Prime Minister Hun Sen yesterday condemned the savage beating of two opposition lawmakers outside the National Assembly on Monday, before then insisting the violence was wholly unrelated to the pro-ruling party rally from which its perpetrators emerged.
In a rare televised address to the nation, the premier called for those who attacked Cambodia National Rescue Party lawmakers Nhay Chamroeun and Kong Sakphea to surrender themselves to authorities, ordering police to make arrests “without tolerance or discrimination”.
“Whoever did that bad activity must be arrested and face legal action,” Hun Sen said in the 10-minute speech, calling on witnesses to submit any footage of the incident.
“If [the perpetrators] come out and confess, it is the best way to be responsible before the law.”
The faces of a number of the attackers are visible in footage of the attack circulating widely online.
The group, which dragged the lawmakers from separate cars and beat them in the street, had remained outside the National Assembly as a pro-CPP demonstration calling for CNRP deputy president Kem Sokha to resign as parliament’s vice president had begun to disperse.
Hun Sen stressed the time difference.“The protest finished at 11 o’clock, but what we regret is the incident at 12 o’clock,” he said.
CPP officials have denied accusations the violence was orchestrated by the party. The prior gathering, however, had been pointedly alluded to in a speech by the prime minister the night before.
In the wake of the attacks, other party loyalists have continued to push to remove Sokha, who has flown to Thailand to visit the injured lawmakers in hospital.
Yesterday, Defence Minister Tea Banh backed a letter by Royal Cambodian Armed Forces Deputy Commander Kun Kim calling for Sokha to be ousted.
Banh also supported anti-Sokha demonstrations held by soldiers in uniform at the border, saying military personnel were entitled to their opinions.
“It is their right of expression, which is not a violent act,” he said at a ceremony to welcome Hun Sen back from France.
“Military officials are also humans who know pain, hunger and know every problem. It’s nothing different from general citizens.”
He continued: “They [the military] are impartial only in their position, but their rights of expression can’t be banned.”
Shortly after the protest on Monday, a mob also attacked the Tuol Kork home of Kem Sokha with rocks, smashing windows as his wife was trapped inside.
CNRP president Sam Rainsy has accused Hun Sen of using “fascist methods” in retaliation for anti-government protests he encountered in Paris.
The premier, however, suggested yesterday that the protest had simply been a natural consequence of demonstrations against him in Paris and in New York during his trip to the United Nations, brought on by the opposition’s lack of regard for the “dignity of the country”.
He also called for the National Assembly to pay for the injured lawmaker’s medical expenses, saying Assembly President Heng Samrin had already donated $20,000.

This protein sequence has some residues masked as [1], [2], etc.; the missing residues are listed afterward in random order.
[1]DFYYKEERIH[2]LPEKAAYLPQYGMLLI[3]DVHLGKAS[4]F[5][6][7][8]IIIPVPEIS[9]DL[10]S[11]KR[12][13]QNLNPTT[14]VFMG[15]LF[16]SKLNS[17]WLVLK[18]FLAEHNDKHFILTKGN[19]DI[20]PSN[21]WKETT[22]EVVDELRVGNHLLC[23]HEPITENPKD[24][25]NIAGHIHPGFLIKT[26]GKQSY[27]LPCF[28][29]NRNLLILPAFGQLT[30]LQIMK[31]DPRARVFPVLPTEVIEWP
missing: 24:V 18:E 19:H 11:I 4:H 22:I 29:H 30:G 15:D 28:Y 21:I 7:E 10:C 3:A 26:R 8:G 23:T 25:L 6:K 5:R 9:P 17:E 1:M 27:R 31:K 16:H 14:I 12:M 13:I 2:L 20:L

The government also announced yesterday members of a commission to investigate the attacks.
The body will comprise six high-ranking security officials and be overseen by Secretary of State Em Sam An at the Ministry of Interior.
Members include the Ministry of Interior’s Penal Police Department chief Sok Khemrin, Internal Security Department chief Sieng Sen, Terrorism Department chief Y Sok Khy, Scientific Department chief Muong Sothea and Phnom Penh deputy police chiefs Song Ly and Sim Vuthy.
When asked yesterday if he believed the commission should include any sort of oversight from the CNRP, given the inclusion of known affiliates of the CPP, which has been implicated in organising the protests and violence, Sam An rejected the idea.
“The opposition party would join for what? It is not a multiparty body; this is a task for the police,” he said.
Sam An also sought to emphasise that the attacks were carried out by a “small number” of people, without being drawn on whether the lack of policing and failure of those officers present to intervene suggested complicity on the part of security services.
Meanwhile, deputy National Police chief Chhay Sinarith, who will serve as Sam An’s vice-chairman on the commission, acknowledged the weight of evidence available should guarantee arrests.
“We are trying to collect information and evidence from witnesses to target the suspects, and seeking cooperation from all of the relevant institutions that have more pictures,” Sinarith said.
CNRP spokesman Yim Sovann yesterday played down the need for opposition party oversight on the committee, suggesting the overwhelming body of evidence already widely circulating on social media should make inaction from authorities impossible.
“We will leave the Ministry of Interior to work on this case,” he said. “A lot of people in the international community are waiting to see the results.”
Sebastian Strangio, author of Hun Sen’s Cambodia and a former Post editor, said the case was a huge test.
“After previous outbreaks of political violence, the government has promised investigations, they’ve promised justice and then nothing much as happened,” Strangio said.
“The test this time is to see if they follow through. There’s voluminous photographic and video evidence of the individuals that committed the attack, so if they want to find these guys, it shouldn’t be difficult.”
Ny Chakrya, head of the human rights and legal aid section at rights group Adhoc, which is undertaking its own investigation of the case, agreed that there is simply too much evidence for the perpetrators not to be caught.
“What is already on Facebook is enough for the commission to get results on this case quickly,” he said.
ADDITIONAL REPORTING BY SHAUN TURTON AND CHARLES PARKINSON